amakudari into a reform issue he can wield to score political
points. Under a pending bill, government ministries would be
prohibited from placing early retiring bureaucrats at private
companies under their jurisdiction. A unified job-placement agency
would be created to help bureaucrats being pushed out the door land
new jobs, but at the same time it would shield the process from the
influence of individual ministries.
Bureaucrats' careers are shaped by a series of promotions. But once
they reach a certain level, there are fewer positions into which
they can rise. Those that miss the cut are theoretically expected to
retire, but in reality, they move into the private sector and join
companies they once regulated.
Skeptics question whether the proposed system will bring about real
change, pointing out that bureaucrats are very good at devising ways
around laws they do not want to follow. Any solution to the problem
will have to either curtail bureaucratic power or reform the
personnel system so bureaucrats can keep their jobs until they reach
true retirement age.
The bureaucracy has been credited with designing and fueling Japan's
modernization and economic development over the past century,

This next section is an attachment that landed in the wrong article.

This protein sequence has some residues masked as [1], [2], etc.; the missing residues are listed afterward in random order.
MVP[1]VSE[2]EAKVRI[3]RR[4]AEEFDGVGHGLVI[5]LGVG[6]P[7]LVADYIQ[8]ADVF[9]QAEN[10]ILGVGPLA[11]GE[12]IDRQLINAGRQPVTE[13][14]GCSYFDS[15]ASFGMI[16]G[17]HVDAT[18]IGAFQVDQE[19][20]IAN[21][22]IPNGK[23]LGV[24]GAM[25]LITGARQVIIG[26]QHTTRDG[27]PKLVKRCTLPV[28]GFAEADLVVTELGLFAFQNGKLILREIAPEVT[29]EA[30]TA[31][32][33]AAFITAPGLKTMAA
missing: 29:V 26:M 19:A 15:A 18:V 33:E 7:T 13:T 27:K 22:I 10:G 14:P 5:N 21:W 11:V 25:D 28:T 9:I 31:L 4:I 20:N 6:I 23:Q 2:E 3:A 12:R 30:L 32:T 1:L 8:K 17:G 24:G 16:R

especially during postwar decades and in conjunction with industrial
leaders. That Abe has now made the abolition of amakudari into a
political goal is symbolically significant: What was once an asset
is now a liability.
When former U.S. President Ronald Regan famously said the government
was not a solution but a problem itself, Japanese probably failed to
grasp his meaning. For all the defects in Japan's bureaucracy and
the burdens it placed on society, the people believed in it and
relied on its work.
At the crest of the country's economic success in the late 1980s,
Americans perceived a threat coming from Japan. Suddenly, a strong
bureaucratic system appeared to be trumping small government,
free-market economics. And the perceived threat was coming just as
communism was being defeated in Eastern Europe.
Perceptions and realities drastically changed in the 1990s, but
Japan's bureaucracy nevertheless has survived intact. Perhaps now